MIAMI — Hawaiian Airlines will acquire six A330-800neo jets in a memorandum of understanding announced on Tuesday. The jets will replace the carrier’s current order for six A350-800 XWB aircraft.
The deal sets Hawaiian as the launch customer for the -800neo, and includes options for up to six additional airplanes. If all options are exercised the deal is worth $2.9 billion at list prices ($242mil per -800). The jets will begin delivery in 2019.
“The A330-800neo’s fuel efficiency, additional range and commonality with our existing A330 fleet makes the A330-800neo an elegant solution to our need for growth aircraft toward the end of this decade,” said Mark Dunkerley, Hawaiian Airlines president and chief executive officer in a prepared statement.
The airline already operates a fleet of eighteen A330-200s, which will retain commonality with the coming neos.
Hawaiian’s deal is yet another nail in a coffin already sealed tight for Airbus’ A350-800. Hawaiian had been one of only a handful of carrier’s holding out for the jet, which has become increasing unpopular with carriers. It was widely expected that the airline would flip to the A330neo after the jet was announced last week at the Farnborough air show. Today’s announcement reduces the A350’s commitments to a mere 28.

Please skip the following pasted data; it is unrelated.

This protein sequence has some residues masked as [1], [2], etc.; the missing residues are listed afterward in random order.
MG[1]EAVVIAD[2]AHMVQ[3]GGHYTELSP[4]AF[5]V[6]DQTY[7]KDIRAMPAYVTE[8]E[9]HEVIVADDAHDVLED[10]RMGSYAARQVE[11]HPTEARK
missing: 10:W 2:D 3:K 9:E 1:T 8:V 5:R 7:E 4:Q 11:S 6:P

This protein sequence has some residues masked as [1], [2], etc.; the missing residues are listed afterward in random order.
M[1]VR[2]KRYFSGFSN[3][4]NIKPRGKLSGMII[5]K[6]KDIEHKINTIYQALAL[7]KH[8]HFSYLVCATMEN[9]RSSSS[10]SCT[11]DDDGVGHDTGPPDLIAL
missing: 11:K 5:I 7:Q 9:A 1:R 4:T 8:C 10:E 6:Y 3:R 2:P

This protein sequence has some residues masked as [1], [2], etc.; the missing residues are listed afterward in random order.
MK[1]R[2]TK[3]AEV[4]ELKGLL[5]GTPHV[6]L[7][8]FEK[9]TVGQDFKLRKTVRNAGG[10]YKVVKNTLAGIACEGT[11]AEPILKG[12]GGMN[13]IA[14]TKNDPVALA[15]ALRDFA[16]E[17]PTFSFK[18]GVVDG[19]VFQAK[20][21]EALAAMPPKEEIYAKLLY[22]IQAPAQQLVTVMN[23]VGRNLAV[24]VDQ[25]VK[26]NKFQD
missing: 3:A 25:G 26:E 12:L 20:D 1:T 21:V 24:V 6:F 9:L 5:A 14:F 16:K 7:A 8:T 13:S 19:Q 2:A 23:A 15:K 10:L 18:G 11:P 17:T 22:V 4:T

While several customers for the A350-800 do remain, it is widely expected that they will either convert orders to the A330neo or up-gauge to the A350-900. Hawaiian was the one carrier that, at least publicly, was almost intractable in maintaining that it would take delivery of the A350-800 as ordered. While some viewed this position as an obstacle to Airbus killing off the expensive and (relatively) inefficient A350-800, it is now clear that the statements made by CEO Mark Dunkerly and other Hawaiian executives were mainly aimed at creating leverage to win a better deal for the A330neo from Airbus.
The substitution of the A330-800neo for the A350-800 is also a tacit admission on the part of Hawaiian that its strategy of aggressive expansion into markets around the Pacific has limitations. The airline has aggressively expanded into markets like Brisbane, Fukuoka, and Taipei over the past 3-4 years, and while some of these markets have been successful, they have also generated steady downwards pressure on Hawaiian’s revenue figures because they are low yield. Hawaiian has already begun to retrench to its core strength of flights between the US mainland and Hawaii, and some of the pressures on its passenger revenue growth have begun to recede. Thus the A350-800, which was billed as an avenue to long haul growth for Hawaiian, has become almost secondary to the airline’s more muted strategic outlook.
Indeed amongst the 20 largest Asian destinations by origin and destination (O&D) from Hawaii, only Singapore and Bangkok (as well as the pipe dream of European service to London) are beyond the capabilities of the A330-800neo. And as an added bonus, Hong Kong, which cannot be effectively served by the A330-200, lies well within the A330-800neo’s capabilities, thanks to a 400-nautical mile increase in range.